VHD was once a notifiable condition in the UK but this is no longer the case therefore it is difficult to estimate the true spread of the problem however due to the ease of transmission and stability of the virus, outbreaks can spread for hundreds of miles. The disease is found to affect all species of domestic and wild rabbits in UK and Europe; it can be transmitted through both direct and indirect contact. One of the reasons VHD is so dangerous is the exceptionally stability of the virus itself,  unlike many others, it will remain active at room temperature for over 100 days and for 225 days at 4 degrees, freezing does not kill the virus and it continues to remain stable during a freeze-thaw cycle.  Transmission is quick and does not require prolonged contact - Rabbits can pass the virus directly to another by nose to nose contact or via the faecal matter of an infected rabbit. Some of the main carriers of VHD are insects, flies, birds and other animals particularly rodents which can host the virus and carry this to multiple new sources.

VHD presents no risk to humans; it is not zoonotic however humans can spread the contagious virus on clothing, shoes or any skin that has been in contact with a rabbit suffering from VHD.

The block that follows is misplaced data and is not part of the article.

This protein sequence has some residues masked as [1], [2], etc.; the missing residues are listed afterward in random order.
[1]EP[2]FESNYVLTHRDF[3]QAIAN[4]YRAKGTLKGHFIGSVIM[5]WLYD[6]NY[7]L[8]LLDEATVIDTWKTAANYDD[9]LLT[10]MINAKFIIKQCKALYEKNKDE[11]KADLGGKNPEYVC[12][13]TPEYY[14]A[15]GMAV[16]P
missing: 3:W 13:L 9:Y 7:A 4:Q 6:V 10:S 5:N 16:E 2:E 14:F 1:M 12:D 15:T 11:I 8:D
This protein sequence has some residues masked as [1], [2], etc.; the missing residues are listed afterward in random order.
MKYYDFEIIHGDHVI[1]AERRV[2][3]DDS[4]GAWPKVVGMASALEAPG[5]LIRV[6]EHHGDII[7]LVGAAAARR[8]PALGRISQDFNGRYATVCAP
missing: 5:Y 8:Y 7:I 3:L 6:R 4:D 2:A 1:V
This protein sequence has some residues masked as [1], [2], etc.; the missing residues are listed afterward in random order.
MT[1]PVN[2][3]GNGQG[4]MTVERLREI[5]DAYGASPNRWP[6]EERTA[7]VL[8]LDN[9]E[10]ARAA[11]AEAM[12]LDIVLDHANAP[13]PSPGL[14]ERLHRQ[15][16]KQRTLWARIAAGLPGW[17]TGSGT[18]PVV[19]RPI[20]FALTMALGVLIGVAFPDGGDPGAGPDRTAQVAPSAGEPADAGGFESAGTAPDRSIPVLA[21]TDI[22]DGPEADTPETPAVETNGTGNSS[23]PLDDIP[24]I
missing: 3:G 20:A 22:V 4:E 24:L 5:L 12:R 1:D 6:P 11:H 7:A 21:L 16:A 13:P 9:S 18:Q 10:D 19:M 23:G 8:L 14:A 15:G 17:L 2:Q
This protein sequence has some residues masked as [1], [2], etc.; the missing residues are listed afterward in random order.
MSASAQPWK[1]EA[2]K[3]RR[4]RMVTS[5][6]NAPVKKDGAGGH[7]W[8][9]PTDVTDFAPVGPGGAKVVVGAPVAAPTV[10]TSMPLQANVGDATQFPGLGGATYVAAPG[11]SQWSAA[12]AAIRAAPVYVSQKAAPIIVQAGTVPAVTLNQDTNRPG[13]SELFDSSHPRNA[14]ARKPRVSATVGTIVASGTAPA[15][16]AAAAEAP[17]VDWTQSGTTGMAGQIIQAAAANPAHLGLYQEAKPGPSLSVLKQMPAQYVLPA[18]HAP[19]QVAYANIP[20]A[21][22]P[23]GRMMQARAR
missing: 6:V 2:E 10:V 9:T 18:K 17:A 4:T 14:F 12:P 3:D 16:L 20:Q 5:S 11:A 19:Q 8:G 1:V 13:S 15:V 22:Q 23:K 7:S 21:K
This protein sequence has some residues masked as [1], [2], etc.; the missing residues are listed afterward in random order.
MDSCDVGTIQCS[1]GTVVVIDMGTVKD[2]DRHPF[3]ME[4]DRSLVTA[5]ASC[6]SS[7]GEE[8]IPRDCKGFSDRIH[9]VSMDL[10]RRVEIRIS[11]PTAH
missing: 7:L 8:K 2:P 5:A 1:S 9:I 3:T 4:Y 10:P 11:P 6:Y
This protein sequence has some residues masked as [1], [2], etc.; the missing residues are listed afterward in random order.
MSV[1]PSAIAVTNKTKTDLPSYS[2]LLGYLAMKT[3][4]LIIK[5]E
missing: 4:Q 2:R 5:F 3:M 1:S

What are the signs of VHD?

In many cases death can occur without any signs, it is sensible that if you suspect that the reason behind the death of your rabbit is VHD you should inform your veterinary practice as this is important to communicate to other rabbit owners in the area to prevent an epidemic.

In a rabbit who is suffering from an acute form of VHD, one of the first clinical signs is a high fever, if you notice this and any of these listed symptoms it is important to consult your vet straight away.

  • Loss of appetite (anorexia)
  • Lethargic and dull
  • Difficulty breathing
  • Bloodstained discharge from the nose or mouth
  • Convulsions
  • Staggered movements and incoordination

In very unusual circumstances a chronic case can occur in which the rabbit loses weight quickly and drastically along with signs of liver failure and jaundice.  Unfortunately these rabbits often die within a two week period.